Argos to Get Bogota’s Used Tires for Antioquia Cement-Plant Combustion Fuel
Medellin-based multinational Grupo Argos announced April 11 that it just signed a deal with Bogotá Mayor Enrique Peñalosa to receive all 2.5 million of Bogotá’s used tires — which will be used as combustion fuel for the Cementos Argos cement plant at Rioclaro, Antioquia.
“Cementos Argos uses this [tire combustion] technique in its three cement plants in the U.S., at its plant in Honduras and since the first half of 2015, the Rioclaro plant,” according to the company.
“Now, as part of a joint effort, both Argos as mayor of Bogotá commit to work in partnership for the city to offer Bogotános a sustainable city with proper waste management.
“The problem of used tires in Bogotá, which generated a huge fire in 2014 with serious consequences for the environment, comes to an end” as a result of the new deal, according to the company.
The used-tire combustion process “is carried out in furnaces [with] special features that ensure complete destruction of toxic constituents and use of energy. In addition, special equipment installed for this purpose have excellent filtration systems and gas cleaning to ensure that the disposal of tires is made safe, controlled and cleanly,” according to the company.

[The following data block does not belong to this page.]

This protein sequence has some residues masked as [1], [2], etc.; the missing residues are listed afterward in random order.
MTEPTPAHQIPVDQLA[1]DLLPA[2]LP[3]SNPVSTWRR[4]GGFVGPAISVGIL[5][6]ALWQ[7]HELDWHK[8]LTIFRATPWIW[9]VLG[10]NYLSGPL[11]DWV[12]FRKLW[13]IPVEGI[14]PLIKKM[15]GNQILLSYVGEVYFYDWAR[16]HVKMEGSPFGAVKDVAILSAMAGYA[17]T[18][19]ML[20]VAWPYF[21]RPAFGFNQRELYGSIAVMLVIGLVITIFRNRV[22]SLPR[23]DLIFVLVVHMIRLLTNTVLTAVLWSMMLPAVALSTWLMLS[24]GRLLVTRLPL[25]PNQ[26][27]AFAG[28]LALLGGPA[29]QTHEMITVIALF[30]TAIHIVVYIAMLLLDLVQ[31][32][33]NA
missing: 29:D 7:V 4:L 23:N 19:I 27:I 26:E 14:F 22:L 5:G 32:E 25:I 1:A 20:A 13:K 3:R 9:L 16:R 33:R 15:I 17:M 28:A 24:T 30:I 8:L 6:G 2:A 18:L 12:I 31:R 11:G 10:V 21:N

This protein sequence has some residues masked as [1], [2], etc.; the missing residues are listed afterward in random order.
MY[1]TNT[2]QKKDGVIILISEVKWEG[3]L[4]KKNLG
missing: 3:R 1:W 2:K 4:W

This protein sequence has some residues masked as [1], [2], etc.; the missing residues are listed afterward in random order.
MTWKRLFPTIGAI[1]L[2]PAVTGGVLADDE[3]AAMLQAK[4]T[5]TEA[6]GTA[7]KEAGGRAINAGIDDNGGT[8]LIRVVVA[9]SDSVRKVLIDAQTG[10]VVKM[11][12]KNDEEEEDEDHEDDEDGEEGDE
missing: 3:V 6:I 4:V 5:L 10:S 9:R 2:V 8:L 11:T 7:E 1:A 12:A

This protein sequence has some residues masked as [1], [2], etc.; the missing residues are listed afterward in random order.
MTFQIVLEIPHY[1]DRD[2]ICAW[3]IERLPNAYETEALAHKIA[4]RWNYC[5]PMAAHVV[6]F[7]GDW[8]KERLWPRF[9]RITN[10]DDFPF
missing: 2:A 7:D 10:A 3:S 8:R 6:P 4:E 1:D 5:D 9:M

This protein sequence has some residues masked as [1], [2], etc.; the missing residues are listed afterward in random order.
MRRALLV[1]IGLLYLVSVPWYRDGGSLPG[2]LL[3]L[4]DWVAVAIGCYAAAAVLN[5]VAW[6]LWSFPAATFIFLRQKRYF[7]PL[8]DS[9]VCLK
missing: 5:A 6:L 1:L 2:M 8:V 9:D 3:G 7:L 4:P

“Currently in Colombia around 7 million [used] tires are generated annually,” added Juan Esteban Calle, Cementos Argos president.
“Today in our plant at Rioclaro we have capacity to co-process 20,000 tons per year, equivalent to about 1.5 million tires. And with the investments we are making at our Cartagena [cement] plant, we project that in the medium term we will have the ability to dispose in total up to 65,000 tons per year, or about 4.5 million tires. In short, we will have capacity to provide 65% of the solution of this [used-tire disposal] problem in Colombia, initially in two of the nine [cement] plants we have in the country.”
The U.S. Environmental Protection Agency (EPA) has approved the use of used-tires in cement kilns as long as proper combustion and emissions controls are employed. Outside of the Americas, the cement industry also has employed used-tire combustion since the 1970s in several countries of the European Union, according to Argos.